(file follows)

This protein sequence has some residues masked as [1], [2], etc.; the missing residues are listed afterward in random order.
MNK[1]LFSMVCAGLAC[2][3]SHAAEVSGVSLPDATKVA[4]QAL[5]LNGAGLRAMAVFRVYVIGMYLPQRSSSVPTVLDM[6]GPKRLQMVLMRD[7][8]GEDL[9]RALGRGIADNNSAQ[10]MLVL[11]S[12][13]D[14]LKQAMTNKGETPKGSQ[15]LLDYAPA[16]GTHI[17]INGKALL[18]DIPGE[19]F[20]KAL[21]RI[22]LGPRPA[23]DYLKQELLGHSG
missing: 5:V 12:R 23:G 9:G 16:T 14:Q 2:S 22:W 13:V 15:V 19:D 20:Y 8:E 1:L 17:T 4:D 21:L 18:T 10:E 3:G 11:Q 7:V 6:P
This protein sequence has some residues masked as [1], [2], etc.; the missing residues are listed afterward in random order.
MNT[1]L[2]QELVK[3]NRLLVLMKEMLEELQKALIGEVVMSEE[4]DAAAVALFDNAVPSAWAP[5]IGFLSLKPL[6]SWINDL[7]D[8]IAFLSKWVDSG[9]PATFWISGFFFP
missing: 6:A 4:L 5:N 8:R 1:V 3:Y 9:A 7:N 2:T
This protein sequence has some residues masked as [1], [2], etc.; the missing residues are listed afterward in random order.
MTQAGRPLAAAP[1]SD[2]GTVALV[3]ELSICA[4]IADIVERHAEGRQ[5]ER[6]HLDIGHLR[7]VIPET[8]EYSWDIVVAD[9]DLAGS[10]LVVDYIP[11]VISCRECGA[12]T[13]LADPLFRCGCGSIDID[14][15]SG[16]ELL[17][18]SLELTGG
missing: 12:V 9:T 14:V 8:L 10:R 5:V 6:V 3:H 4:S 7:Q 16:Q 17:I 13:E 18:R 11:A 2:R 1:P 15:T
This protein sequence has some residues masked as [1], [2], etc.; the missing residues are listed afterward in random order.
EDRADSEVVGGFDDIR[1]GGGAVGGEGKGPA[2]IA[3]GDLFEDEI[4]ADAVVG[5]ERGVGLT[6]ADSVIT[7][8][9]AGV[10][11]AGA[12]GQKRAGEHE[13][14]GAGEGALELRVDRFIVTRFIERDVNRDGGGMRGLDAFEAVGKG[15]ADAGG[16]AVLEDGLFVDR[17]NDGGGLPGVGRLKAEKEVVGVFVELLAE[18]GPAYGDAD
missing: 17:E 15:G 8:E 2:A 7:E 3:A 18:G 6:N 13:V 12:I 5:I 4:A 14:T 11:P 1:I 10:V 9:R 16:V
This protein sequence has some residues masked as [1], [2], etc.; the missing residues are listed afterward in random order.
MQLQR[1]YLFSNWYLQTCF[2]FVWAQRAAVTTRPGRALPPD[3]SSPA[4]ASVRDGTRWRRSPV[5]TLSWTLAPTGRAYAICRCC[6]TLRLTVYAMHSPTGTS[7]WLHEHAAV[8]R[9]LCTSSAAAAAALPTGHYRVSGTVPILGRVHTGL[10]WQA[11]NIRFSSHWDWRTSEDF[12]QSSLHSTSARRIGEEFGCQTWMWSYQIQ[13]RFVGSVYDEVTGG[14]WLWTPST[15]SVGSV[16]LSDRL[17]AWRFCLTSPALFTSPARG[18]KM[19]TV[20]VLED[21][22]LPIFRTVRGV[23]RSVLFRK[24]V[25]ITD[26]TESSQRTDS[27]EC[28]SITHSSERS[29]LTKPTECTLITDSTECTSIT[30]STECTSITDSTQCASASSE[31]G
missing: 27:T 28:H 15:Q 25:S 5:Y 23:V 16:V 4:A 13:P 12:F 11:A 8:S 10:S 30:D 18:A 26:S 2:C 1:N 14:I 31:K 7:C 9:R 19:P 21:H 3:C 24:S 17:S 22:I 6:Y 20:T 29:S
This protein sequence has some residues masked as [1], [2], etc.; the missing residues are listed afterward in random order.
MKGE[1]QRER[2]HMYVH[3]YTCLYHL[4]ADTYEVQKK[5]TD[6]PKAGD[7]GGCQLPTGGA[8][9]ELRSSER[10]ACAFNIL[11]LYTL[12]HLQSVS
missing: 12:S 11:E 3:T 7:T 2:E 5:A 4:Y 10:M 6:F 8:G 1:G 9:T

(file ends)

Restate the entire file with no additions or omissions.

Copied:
This protein sequence has some residues masked as [1], [2], etc.; the missing residues are listed afterward in random order.
MNK[1]LFSMVCAGLAC[2][3]SHAAEVSGVSLPDATKVA[4]QAL[5]LNGAGLRAMAVFRVYVIGMYLPQRSSSVPTVLDM[6]GPKRLQMVLMRD[7][8]GEDL[9]RALGRGIADNNSAQ[10]MLVL[11]S[12][13]D[14]LKQAMTNKGETPKGSQ[15]LLDYAPA[16]GTHI[17]INGKALL[18]DIPGE[19]F[20]KAL[21]RI[22]LGPRPA[23]DYLKQELLGHSG
missing: 5:V 12:R 23:G 9:G 16:T 14:Q 2:S 22:W 13:V 15:V 19:D 20:Y 8:E 1:L 17:T 4:D 21:L 18:T 10:E 3:G 11:Q 7:V 6:P
This protein sequence has some residues masked as [1], [2], etc.; the missing residues are listed afterward in random order.
MNT[1]L[2]QELVK[3]NRLLVLMKEMLEELQKALIGEVVMSEE[4]DAAAVALFDNAVPSAWAP[5]IGFLSLKPL[6]SWINDL[7]D[8]IAFLSKWVDSG[9]PATFWISGFFFP
missing: 6:A 4:L 5:N 8:R 1:V 3:Y 9:A 7:N 2:T
This protein sequence has some residues masked as [1], [2], etc.; the missing residues are listed afterward in random order.
MTQAGRPLAAAP[1]SD[2]GTVALV[3]ELSICA[4]IADIVERHAEGRQ[5]ER[6]HLDIGHLR[7]VIPET[8]EYSWDIVVAD[9]DLAGS[10]LVVDYIP[11]VISCRECGA[12]T[13]LADPLFRCGCGSIDID[14][15]SG[16]ELL[17][18]SLELTGG
missing: 12:V 9:T 14:V 8:L 10:R 5:V 6:V 3:H 4:S 7:Q 16:Q 17:I 13:E 18:R 11:A 2:R 1:P 15:T
This protein sequence has some residues masked as [1], [2], etc.; the missing residues are listed afterward in random order.
EDRADSEVVGGFDDIR[1]GGGAVGGEGKGPA[2]IA[3]GDLFEDEI[4]ADAVVG[5]ERGVGLT[6]ADSVIT[7][8][9]AGV[10][11]AGA[12]GQKRAGEHE[13][14]GAGEGALELRVDRFIVTRFIERDVNRDGGGMRGLDAFEAVGKG[15]ADAGG[16]AVLEDGLFVDR[17]NDGGGLPGVGRLKAEKEVVGVFVELLAE[18]GPAYGDAD
missing: 17:E 15:G 8:E 2:A 7:E 3:A 18:G 6:N 13:V 12:I 5:I 4:A 14:T 11:P 1:I 10:V 9:R 16:V
This protein sequence has some residues masked as [1], [2], etc.; the missing residues are listed afterward in random order.
MQLQR[1]YLFSNWYLQTCF[2]FVWAQRAAVTTRPGRALPPD[3]SSPA[4]ASVRDGTRWRRSPV[5]TLSWTLAPTGRAYAICRCC[6]TLRLTVYAMHSPTGTS[7]WLHEHAAV[8]R[9]LCTSSAAAAAALPTGHYRVSGTVPILGRVHTGL[10]WQA[11]NIRFSSHWDWRTSEDF[12]QSSLHSTSARRIGEEFGCQTWMWSYQIQ[13]RFVGSVYDEVTGG[14]WLWTPST[15]SVGSV[16]LSDRL[17]AWRFCLTSPALFTSPARG[18]KM[19]TV[20]VLED[21][22]LPIFRTVRGV[23]RSVLFRK[24]V[25]ITD[26]TESSQRTDS[27]EC[28]SITHSSERS[29]LTKPTECTLITDSTECTSIT[30]STECTSITDSTQCASASSE[31]G
missing: 27:T 28:H 15:Q 25:S 5:Y 23:V 16:V 4:A 13:P 12:F 11:A 8:S 10:S 30:D 18:A 26:S 2:C 1:N 14:I 31:K 7:C 9:R 19:P 21:H 3:C 24:S 17:S 22:I 6:Y 20:T 29:S
This protein sequence has some residues masked as [1], [2], etc.; the missing residues are listed afterward in random order.
MKGE[1]QRER[2]HMYVH[3]YTCLYHL[4]ADTYEVQKK[5]TD[6]PKAGD[7]GGCQLPTGGA[8][9]ELRSSER[10]ACAFNIL[11]LYTL[12]HLQSVS
missing: 12:S 11:E 3:T 7:T 2:E 5:A 4:Y 10:M 6:F 8:G 1:G 9:T